“No, please.”
“Please don’t throw food on the floor.”
“We don’t throw food on the floor.”
“I don’t want you to throw food on the floor.”
“Food is for your mouth.” Etc.

The problem with these phrases is, to me, mostly what they suggest that I will do…which is nothing. When saying them, I find myself sitting at the table watching as he throws food on the floor, and working hard not to sigh. I don’t get angry because he’s little and I don’t believe in punitive discipline and I’m just not an angry type of person…but it just wasn’t doing much!

On the other hand, if I say, “I won’t let you throw your food,” and he doesn’t comply, I automatically follow through, usually by simply taking the food away. Miraculously, this seems to work, and then when I give the food back, it generally stays off the floor (though the child loves to pretend to throw it with a twinkle in his eye and say “No floor!”). I think the phrase is just much less arbitrary (“We don’t throw food”? Ummm…yes we do, mom!) and makes it simple to see how to follow through as the parent.

Thanks for this very illuminating post!

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39 Nicole Sinclair October 10, 2012

Just had a conversation on last evening abt. this post. Gentle discipline, vs. “because I said so” discipline. Gentle wins hands down.

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40 JDaniel4's Mom October 10, 2012

I don’t know how many times I have said, ” I am your mom and this is what your mom needs to do.” I am JDaniel’s mom and I know I need to teach him boundaries. It is hard and tiring, but so is anything you do well.

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41 Susan C October 17, 2012

I’m coming to this post very late, but Janet Lansbury linked it and I’m glad she did. I wanted to ask you the same as I asked her: My almost 3 year old (well be 3 in 3 weeks) likes to shush us or tell us “don’t say” or “don’t do” something or various other phrases along those lines especially when she doesn’t like what we are telling her. It can be for something as mundane as not letting her play with my phone to more serious things like not letting her run into the street or through a parking lot. I realize she’s 3 and their job is to challenge us and test the limits. But my question is actually what do I say/do AFTER “I won’t let you shush me” ? Because when I say that to her she (surprise) shushes me! I’m really at a loss as to the best next step from there.

Thanks!

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42 Suchada @ Mama Eve October 17, 2012

Hi Susan! I’m going to answer this before I head over and see what Janet wrote because I don’t want to “cheat” :)

My first thought is that “I won’t let you” probably isn’t the right response to her shushing you. You can’t control what she says to you, and she can’t control what you say to her. There really is no “I won’t let you” that can figure into it for either of you.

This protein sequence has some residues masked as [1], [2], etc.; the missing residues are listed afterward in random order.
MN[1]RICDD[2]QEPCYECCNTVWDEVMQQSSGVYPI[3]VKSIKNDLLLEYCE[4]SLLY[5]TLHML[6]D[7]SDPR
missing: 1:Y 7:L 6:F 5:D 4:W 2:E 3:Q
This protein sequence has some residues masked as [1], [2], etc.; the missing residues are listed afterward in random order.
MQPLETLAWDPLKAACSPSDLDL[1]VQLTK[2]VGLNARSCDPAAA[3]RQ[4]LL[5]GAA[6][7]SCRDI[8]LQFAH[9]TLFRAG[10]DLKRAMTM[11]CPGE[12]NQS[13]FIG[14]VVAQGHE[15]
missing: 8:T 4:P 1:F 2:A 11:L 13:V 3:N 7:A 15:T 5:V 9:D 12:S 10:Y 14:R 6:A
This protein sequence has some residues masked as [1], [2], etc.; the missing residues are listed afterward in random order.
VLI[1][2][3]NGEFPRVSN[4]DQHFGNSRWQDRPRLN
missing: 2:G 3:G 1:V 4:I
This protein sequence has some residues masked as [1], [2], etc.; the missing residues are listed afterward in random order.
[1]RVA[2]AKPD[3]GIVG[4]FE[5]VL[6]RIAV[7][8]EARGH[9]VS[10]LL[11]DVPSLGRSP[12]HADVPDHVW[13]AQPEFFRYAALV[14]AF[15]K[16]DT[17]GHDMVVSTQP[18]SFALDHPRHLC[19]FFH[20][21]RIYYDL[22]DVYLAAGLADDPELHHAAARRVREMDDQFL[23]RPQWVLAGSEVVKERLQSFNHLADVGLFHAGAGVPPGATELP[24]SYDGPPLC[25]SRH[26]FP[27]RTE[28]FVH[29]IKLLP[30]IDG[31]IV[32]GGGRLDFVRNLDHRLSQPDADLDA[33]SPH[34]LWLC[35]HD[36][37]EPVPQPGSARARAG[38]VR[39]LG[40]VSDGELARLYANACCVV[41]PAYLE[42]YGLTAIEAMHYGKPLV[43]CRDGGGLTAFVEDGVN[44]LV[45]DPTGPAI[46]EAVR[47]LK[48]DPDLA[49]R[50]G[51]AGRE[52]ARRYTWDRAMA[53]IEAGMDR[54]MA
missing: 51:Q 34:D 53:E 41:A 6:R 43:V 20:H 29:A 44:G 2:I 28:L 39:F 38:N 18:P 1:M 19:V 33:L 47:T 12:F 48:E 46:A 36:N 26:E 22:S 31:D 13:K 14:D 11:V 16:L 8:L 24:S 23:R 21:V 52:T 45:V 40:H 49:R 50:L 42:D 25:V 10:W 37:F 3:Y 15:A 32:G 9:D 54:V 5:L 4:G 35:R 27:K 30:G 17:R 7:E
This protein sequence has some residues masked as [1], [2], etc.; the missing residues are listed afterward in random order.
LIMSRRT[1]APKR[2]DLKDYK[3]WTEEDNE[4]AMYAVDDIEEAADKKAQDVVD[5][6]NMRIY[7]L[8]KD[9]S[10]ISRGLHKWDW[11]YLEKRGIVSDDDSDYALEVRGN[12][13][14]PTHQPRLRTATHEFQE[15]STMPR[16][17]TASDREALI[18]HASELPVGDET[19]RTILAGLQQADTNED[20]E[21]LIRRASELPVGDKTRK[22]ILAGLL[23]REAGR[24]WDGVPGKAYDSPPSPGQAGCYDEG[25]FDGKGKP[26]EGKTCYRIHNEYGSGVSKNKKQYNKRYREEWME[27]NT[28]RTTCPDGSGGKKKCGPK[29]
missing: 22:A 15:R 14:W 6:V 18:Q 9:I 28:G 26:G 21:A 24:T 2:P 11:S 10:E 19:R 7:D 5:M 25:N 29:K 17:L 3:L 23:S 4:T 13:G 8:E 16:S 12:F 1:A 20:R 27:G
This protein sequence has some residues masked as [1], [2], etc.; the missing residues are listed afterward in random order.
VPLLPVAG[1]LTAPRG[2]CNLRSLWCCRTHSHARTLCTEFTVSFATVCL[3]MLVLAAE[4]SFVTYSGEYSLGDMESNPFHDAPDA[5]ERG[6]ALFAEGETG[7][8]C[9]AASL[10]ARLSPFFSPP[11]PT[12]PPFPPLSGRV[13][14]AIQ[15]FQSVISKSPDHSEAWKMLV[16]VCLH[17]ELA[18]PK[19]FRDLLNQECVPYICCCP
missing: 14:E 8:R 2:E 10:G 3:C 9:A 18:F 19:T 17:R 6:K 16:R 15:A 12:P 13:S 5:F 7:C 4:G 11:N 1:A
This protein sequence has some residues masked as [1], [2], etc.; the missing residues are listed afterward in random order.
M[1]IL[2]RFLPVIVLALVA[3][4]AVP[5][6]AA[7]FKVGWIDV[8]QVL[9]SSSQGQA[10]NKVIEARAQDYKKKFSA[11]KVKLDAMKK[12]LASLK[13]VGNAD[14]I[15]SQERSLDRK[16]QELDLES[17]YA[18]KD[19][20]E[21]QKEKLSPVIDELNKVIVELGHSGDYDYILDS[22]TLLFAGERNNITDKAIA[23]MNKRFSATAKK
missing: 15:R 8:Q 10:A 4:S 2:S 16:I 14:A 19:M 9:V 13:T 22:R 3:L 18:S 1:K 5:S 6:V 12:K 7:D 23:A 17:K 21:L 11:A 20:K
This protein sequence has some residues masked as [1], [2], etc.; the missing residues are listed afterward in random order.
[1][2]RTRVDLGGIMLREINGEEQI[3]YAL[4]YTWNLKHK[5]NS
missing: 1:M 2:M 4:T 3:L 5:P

My children occasionally shush me or tell me they want me to stop talking, and I use it either as an opportunity to explore why, or if it’s a case of them not wanting me to have a conversation with someone else, tell them that I will finish my conversation and then give my attention to them. So if my child says “shush!” to something I’ve said to them, I’ll usually repeat what they’ve said, “You want me to stop talking?” or “You didn’t like what I said?” and try and figure out the feelings behind it. Sometimes they just want to say it for the sake of saying it, and that’s the end of it. Sometimes it’s because they want something (a cuddle, a snack, a toy). If they shush me because they don’t want me to finish a conversation with someone else, I evaluate what my best option is — to turn my attention immediately to them (sometimes all they want is something out of their reach and I can go on to have a much longer conversation), or if I’m just finishing up what I’m saying and can quickly give my attention to them. Or sometimes they just need to wait. But I always let them know, regardless.

If the shushing is a reaction to an “I won’t let you”, well, we can’t control their reactions. We can reflect back to them, “You don’t like it that I won’t let you take my phone/run into the street” and give them an opportunity to express that, but it’s normal to be upset at limits and want to push them – but it doesn’t change what we do as parents.

I hope this is helpful — let me know how it goes!

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43 Susan C October 17, 2012

Thanks for the quick reply. Somedays I feel like I’m in that old “who’s on first” comedy routine with the shushing! I like your suggestion of saying “you want me to stop talking?” or “you didn’t like what I said?” things along those lines. I will definitely use this and see how it goes. Parenting is definitely an adventure and I am so thankful for sites and blogs like yours and Janet’s!

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44 Suchada @ Mama Eve October 17, 2012

LOL sometimes I feel like my whole life is a comedy routine :) I’m glad you see parenting as an adventure — sometimes we all need a refresher on that perspective :)